Natural Resource Ecology Laboratory

Laurel Lynch (PhD Student; NSF IGERT Fellow)

Laurel Lynch

Laurel received her B.A. in Biology from St. Olaf College and joined the Wallenstein lab in 2012. She studies how climate change impacts soil microbes and carbon chemistry in the Arctic. 


Substrate-induced priming in the Arctic
Northern circumpolar soils account for nearly half the estimated global organic carbon pool. This reservoir is critical to global carbon budgets as it exceeds the storage capacity of plants and sub-arctic soils combined and appears chemically vulnerable to decomposition as soils warm. The Arctic is experiencing unprecedented rates of regional warming, which may convert the Arctic from a net sink to net source of atmospheric carbon as soil organic matter decomposes. However, our ability to predict the response of global carbon cycling is limited by significant uncertainties in our understanding of alternative processes that may counteract or enhance soil organic matter loss. Our objective is to improve our mechanistic understanding of the effects of labile carbon inputs on Arctic tundra soils, which we predict will increase with greater shrub recruitment..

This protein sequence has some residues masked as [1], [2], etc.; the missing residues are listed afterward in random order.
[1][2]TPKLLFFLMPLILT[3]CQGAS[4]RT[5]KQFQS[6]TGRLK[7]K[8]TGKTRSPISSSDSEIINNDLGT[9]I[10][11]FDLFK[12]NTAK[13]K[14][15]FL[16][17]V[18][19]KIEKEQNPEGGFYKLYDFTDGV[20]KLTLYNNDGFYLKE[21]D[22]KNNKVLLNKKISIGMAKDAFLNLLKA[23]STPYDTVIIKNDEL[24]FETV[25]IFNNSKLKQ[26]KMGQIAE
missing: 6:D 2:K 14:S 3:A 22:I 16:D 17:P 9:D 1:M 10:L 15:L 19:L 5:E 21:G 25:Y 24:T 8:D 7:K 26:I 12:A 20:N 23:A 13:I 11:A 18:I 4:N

UVBKonza Biological Field Station



Matthew David Wallenstein, PhD

Natural Resource Ecology Lab, B258
Colorado State University
1499 Campus Delivery
Fort Collins CO, 80523-1499
(970) 491 - 1623